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Tell Me a Picture

Two new models show a surprisingly sharp sense of the relationship between words and images.
What’s new: OpenAI, the for-profit research lab, announced a pair of models that have produced impressive results in multimodal learning: DALL·E, which generates images in response to written prompts, and Contrastive Language-Image Pretraining (CLIP), a zero-shot image classifier. The company published a paper that describes CLIP in detail; a similar Dall-E paper is forthcoming.
How they work: Both models were trained on text-image pairs.

  • DALL·E (whose name honors both Salvador Dalí and Pixar’s WALL·E) is a decoder-only transformer model. OpenAI trained it on images with text captions taken from the internet.  Given a sequence of tokens that represent a text and/or image, it predicts the next token. Then it predicts the next token given its previous prediction and all previous tokens.
  • This allows DALL·E to generate images from a wide range of text prompts and to generate fanciful images that aren’t represented in its training data, such as “an armchair in the shape of an avocado.”
  • CLIP uses a text encoder (a modified transformer) and an image encoder (a vision transformer) trained on 400 million image-text pairs drawn from the internet. Using contrastive loss function adopted from ConVIRT, it learned to predict which of nearly 33,000 text snippets would match an image.
  • Since CLIP can predict which text best matches an image among any number of texts, it can perform zero-shot classification in any image classification task. At inference, CLIP is given a list of all potential classes in the form of “a photo of a {object}.” Then, fed an image, it returns the most likely class from the list.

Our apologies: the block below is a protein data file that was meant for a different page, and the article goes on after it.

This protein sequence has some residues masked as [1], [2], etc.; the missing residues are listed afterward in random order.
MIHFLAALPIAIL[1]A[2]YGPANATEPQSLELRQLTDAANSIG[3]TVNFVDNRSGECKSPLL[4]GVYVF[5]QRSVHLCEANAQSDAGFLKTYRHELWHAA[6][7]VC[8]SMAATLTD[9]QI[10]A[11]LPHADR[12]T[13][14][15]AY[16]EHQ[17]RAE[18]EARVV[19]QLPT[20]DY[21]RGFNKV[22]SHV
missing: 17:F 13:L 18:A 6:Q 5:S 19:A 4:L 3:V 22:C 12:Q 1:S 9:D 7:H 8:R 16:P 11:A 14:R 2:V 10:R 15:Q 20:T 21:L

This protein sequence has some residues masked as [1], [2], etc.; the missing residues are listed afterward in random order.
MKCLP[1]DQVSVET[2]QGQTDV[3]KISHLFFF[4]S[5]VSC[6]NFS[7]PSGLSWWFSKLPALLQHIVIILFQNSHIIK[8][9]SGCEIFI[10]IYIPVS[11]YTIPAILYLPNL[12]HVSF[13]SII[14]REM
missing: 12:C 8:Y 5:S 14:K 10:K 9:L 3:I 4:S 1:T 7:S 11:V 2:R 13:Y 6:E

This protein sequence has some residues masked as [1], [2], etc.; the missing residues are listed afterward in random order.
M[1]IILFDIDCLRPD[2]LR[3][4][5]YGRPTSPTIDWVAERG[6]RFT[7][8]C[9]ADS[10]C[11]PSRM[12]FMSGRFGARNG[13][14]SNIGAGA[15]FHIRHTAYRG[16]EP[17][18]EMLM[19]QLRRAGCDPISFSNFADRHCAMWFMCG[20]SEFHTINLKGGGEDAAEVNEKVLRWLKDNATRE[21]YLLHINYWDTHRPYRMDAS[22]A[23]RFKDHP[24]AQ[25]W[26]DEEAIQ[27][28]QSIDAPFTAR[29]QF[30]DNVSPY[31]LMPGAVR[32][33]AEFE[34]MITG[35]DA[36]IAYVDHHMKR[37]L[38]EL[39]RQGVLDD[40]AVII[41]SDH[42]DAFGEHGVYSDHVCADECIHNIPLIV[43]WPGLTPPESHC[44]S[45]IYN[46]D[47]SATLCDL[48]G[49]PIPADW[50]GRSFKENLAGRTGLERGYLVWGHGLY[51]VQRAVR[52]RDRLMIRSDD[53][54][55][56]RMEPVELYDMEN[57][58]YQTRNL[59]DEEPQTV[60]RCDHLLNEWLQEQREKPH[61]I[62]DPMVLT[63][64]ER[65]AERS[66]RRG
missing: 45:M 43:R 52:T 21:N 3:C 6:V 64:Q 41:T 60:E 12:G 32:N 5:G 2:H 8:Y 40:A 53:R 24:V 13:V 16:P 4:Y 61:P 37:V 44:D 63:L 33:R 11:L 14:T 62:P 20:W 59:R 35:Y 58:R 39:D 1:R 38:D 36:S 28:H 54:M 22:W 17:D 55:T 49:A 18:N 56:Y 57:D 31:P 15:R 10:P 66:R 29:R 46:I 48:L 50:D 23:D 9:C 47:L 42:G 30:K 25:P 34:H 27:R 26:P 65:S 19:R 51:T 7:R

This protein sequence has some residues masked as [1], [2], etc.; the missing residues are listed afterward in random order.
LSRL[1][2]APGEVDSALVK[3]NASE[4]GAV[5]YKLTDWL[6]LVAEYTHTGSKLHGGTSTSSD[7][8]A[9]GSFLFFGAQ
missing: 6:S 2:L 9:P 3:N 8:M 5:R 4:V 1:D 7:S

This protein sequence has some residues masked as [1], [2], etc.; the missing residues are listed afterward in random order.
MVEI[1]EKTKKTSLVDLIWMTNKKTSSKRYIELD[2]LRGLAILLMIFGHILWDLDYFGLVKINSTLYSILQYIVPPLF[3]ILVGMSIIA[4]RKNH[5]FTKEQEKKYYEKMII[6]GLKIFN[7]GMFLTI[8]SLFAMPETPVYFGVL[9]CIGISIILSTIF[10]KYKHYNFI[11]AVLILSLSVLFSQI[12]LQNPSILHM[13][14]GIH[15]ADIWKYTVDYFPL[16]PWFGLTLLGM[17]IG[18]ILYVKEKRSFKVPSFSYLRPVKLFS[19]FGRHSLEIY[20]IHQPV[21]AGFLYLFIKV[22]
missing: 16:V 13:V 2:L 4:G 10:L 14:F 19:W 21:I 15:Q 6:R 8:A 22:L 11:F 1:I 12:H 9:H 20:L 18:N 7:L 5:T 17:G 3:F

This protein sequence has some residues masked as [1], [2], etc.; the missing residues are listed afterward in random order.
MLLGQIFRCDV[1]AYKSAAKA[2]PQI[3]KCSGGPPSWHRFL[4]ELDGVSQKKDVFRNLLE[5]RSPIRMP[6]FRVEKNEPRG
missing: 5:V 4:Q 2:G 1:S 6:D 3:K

Yes, but: Neither model is immune to goofs. Asked to produce a pentagonal clock, for instance, DALL·E rendered some timepieces with six or seven sides. CLIP, meanwhile, has trouble counting objects in an image and differentiating subclasses like car brands or flower species.
Behind the news: The new models build on earlier research at the intersection of words and images. A seminal 2016 paper from the University of Michigan and Max Planck Institute for Informatics showed that GANs could generate images from text embeddings. Other work has resulted in models that render images from text, among them Generative Engine and Text to Image. Judging by the examples OpenAI has published so far, however, DALL·E seems to produce more accurate depictions and to navigate a startling variety of prompts with flair.
Why it matters: As OpenAI chief scientist (and former post-doc in Andrew’s lab) Ilya Sutskever recently wrote in The Batch, humans understand concepts not only through words but through visual images. Plus, combining language and vision techniques could overcome computer vision’s need for large, well labeled datasets.
We’re thinking: If we ever build a neural network that exhibits a sense of wonder, we’ll call it GOLL·E.


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